LA PLATA, Md.—The College of Southern Marylands Fall Connections Literary Series will showcase author and translator Philip Metres 7:30 p.m., Oct. 9, at the La Plata Campus, Center for Business and Industry (BI), Room BI-103, Dr. John M. Sine Conference Room, 8730 Mitchell Road, La Plata. Metres will read from Sand Opera and other works.
The program will focus on how literature can transform our notion of, and our seemingly endless obsession with, war and violence, said CSM Professor Neal Dwyer, co-coordinator of the Connections Literary Series with Professor Wayne Karlin. Through readings and audience participation, we will discuss the importance of giving a voice to the voiceless, of telling ones own story, of authentic listenersin literature and in life.
Dwyer spent part of his summer at Queens University in Belfast, Northern Ireland, studying the sectarian divide there, and meeting with writers and activists working on peace building and conflict transformation. He was introduced to Metres work by Belfast Poet Laureate, Sinéad Morrissey, and as a result invited Metres to Southern Maryland.
While Metres work deals with flash points like Northern Ireland, Israel/Palestine, Iraq, Afghanistan and Guantanamo [Cuba], through this program we will try to discover what parallels can be seen, and what lessons can be learned and applied here in Southern Maryland, said Dwyer.
Topics for discussion will include, the role literature can play in peace building and conflict transformation, whether Metre sees any similarities between underlying tensions in a place like Belfast or Israel/Palestine and communities in the U.S., such as Ferguson, Mo., Charleston or Baltimore, and what strategies for addressing these concerns show promise.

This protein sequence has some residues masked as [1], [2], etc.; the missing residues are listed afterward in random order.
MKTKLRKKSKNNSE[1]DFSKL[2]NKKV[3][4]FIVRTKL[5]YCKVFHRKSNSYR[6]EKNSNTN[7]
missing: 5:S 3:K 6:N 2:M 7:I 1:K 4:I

To the extent possible, we would like to involve community and student groups here in Southern Maryland to participate in an open discussion about race relations, generational cycles of conflict/violence and how lessons learned in places like Belfast and the Middle East might be applied here, said Dwyer.
Born in San Diego and raised in Chicago, Metres graduated from Holy Cross College in 1992. He spent the following year in Russia on a Thomas J. Watson Fellowship pursing an independent project called Contemporary Russian Poetry and Its Relationship to Historical Change.
Since earning his doctorate in English from Indiana University in 2001, Metres has written a number of books on subjects like peacebuilding, immigration, war, violence and conflict, including To See the Earth, Instants, Behind the Lines: War Resistance Poetry on the American Homefront since 1941 and Primer for Non-Native Speakers. His works have also appeared in the journals New American Review, New England Review, Best American Poetry and Seneca Review.
Metres has also translated a handful of works by Russian authors, such as I Burned at Feast: Selected Poems of Arseny Tarkovsky and Compleat Catalogue of Comedic Novelties: Poetic Texts of Lev Rubinstein with Tatiana Tulchinsky.
An English professor at John Carroll University in Cleveland, Metres had his work described as beautiful, powerful [and] magnetically original by the Cleveland Arts Prize and critical, vital, profound and brilliant by the poet Lawrence Joseph. His poetry has been translated into Arabic, Polish, Russian and Tamil.
In addition to the Connections readings, the Connections Magazine is a regional literary journal published twice a year that features poems, stories, artwork and photography of Southern Maryland. Publication readings take place in December and May each year. To be considered for fall 2015s issue, the deadline for submissions is Oct. 31.
Advance tickets for the Connections reading are $3 at the CSM box office and $3 at the door with a student ID. General admission at the door is $5. For tickets, contact email@example.com or 301-934-7828. For information on Connections, study guides and author links, go to www.csmd.edu/connections.
For information on Metres, visit http://philipmetres.com/.